Short Rib Ragu Tips
Can you use other kinds of meat instead of short ribs to make ragu?
Although beef short ribs are very flavorful, you don’t have to stick to this cut. You can use brisket
or even a chuck roast if you like. You also don’t have to stick with beef. There are numerous kinds of ragu that use pork, duck, lamb and even poultry.
Do you have to brown the short ribs when making ragu?
You brown meat for a couple reasons. The first reason is to achieve something called the Maillard reaction. This is the brown fond
you find in your skillet when browning beef on the stovetop. The process of browning causes the proteins and sugars in your food to caramelize, creating hundreds of flavor compounds and lending more layers of flavor to your food. The second reason is the color. Browning the meat first gives your ragu a deep color.
What kind of red wine should you use to make short rib ragu?
When it comes to red wine, there are lots of choices. And if you don’t drink red wine
often, these choices can be very confusing. For ragu, you’ll want to stick with something on the dry side that doesn’t have a lot of tannins. A nice cabernet sauvignon, merlot or red blend are our go-to wines. If you don’t drink wine often and are worried about wasting the unused wine, box wines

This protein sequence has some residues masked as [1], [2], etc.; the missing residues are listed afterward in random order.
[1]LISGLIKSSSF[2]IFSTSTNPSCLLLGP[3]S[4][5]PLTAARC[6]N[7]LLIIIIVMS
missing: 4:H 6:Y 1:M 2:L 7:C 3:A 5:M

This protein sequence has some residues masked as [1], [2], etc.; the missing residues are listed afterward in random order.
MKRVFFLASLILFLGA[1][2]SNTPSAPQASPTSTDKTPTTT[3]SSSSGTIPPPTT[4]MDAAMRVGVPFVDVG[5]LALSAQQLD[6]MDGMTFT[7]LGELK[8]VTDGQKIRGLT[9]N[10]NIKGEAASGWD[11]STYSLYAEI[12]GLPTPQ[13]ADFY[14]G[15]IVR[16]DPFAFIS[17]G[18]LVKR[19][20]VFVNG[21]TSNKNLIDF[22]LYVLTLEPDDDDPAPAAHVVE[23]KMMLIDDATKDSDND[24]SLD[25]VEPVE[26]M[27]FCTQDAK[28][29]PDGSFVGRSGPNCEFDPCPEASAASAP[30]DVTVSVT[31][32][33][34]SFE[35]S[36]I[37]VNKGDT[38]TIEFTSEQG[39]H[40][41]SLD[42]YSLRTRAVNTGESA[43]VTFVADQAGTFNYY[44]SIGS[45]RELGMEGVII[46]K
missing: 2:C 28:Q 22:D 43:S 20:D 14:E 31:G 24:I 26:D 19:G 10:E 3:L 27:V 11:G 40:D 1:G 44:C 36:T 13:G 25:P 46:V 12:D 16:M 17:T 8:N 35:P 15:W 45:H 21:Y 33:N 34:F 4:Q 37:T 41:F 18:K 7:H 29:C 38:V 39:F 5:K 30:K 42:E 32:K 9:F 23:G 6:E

are a great alternative. You can pour out just what you need, and the rest will stay sealed and fresh in your pantry until the next time you need some.
How should you store leftovers of short rib ragu?
After the ragu is cooled to room temperature, package it up in airtight containers and refrigerate for up to 4 days. You can also freeze for up to 6 months.
, Taste of Home
Deputy Culinary Editor
3/4 cup ragu over 3/4 cup pasta: 302 calories, 8g fat (3g saturated fat), 31mg cholesterol, 328mg sodium, 39g carbohydrate (7g sugars, 4g fiber), 18g protein.